When your child has elevated lead readings – Treating lead exposure

Treating lead exposure

Could you please tell me more about elevated lead readings? My son is 4-years-old and has a reading of 15. My doctor doesn’t show any concern over this level. Should this really not be a concern unless the level is over 40? And at that point should it be treated with medicine? I have read the brochures about lead and it can be a little frightening to a parent. I thank you for your time and advice.

Lead based paint was used until the late 1970’s, though it was used less often after the mid-1960’s. It is important to remember that remodeling a building does not always eliminate the risk for exposure. Some forms of pottery and older dishware also contain lead and, if not properly glazed, should not be used for eating or preparing food. If children are around adults with certain hobbies associated with lead, such as making stained glass windows with lead solder, they may have high lead levels.

Recognizing exposure to lead in children is important since at low doses it causes anemia that deprives the still developing brain of needed oxygen. Other problems that occur with continued lead exposure are developmental delays, learning disabilities, poor growth, vomiting and, at high levels, seizures. Pregnant women should also be cautious about exposing their baby to these risks. Children with any of these risk factors should be screened at least yearly beginning at around nine months of age. Many screening tests are done with a “finger stick.” Levels above 10 should be confirmed with a blood sample taken from a vein. Children with lead levels over 10 should be checked every six months until it decreases to normal. Medication can be used to remove lead from the body, but this is not often necessary until a level of 30.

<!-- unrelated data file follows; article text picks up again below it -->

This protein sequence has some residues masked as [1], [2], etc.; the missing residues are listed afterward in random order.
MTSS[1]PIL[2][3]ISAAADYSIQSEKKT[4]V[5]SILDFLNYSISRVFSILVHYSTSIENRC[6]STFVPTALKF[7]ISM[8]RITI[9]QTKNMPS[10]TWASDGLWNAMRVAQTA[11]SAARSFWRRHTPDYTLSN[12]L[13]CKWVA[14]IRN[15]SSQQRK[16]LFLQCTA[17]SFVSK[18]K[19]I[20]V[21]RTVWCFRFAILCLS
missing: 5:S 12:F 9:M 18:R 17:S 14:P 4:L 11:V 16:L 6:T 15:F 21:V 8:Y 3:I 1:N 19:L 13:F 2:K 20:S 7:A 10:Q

At low levels, between 10 and 20, you should encourage a fatty diet and give your son a diet rich in iron. Talk with your doctor about an iron supplement to assure a proper dose. Most importantly, identify the sources of lead in your home. There are test kits available, but it is best to contact your state Department of Environmental Resources since they will have equipment to help identify lead paint underneath the surface coat or if there is lead in the dust in and around the home from prior renovations. Most importantly, they will guide you in removing or reducing risk of ingesting lead.

Around the home, be sure there is no peeling paint or uneven painted surfaces that will be at risk for peeling. Wipe all painted surfaces routinely with a damp cloth and damp mop floors. Be aware that vacuuming can lift lead dust particles into the air so they can be inhaled, so it may be helpful to use a vacuum with a HEPA filter. Be sure that any renovations are done by someone certified in lead removal, since improper removal can contaminate the home.

What you have in your mind?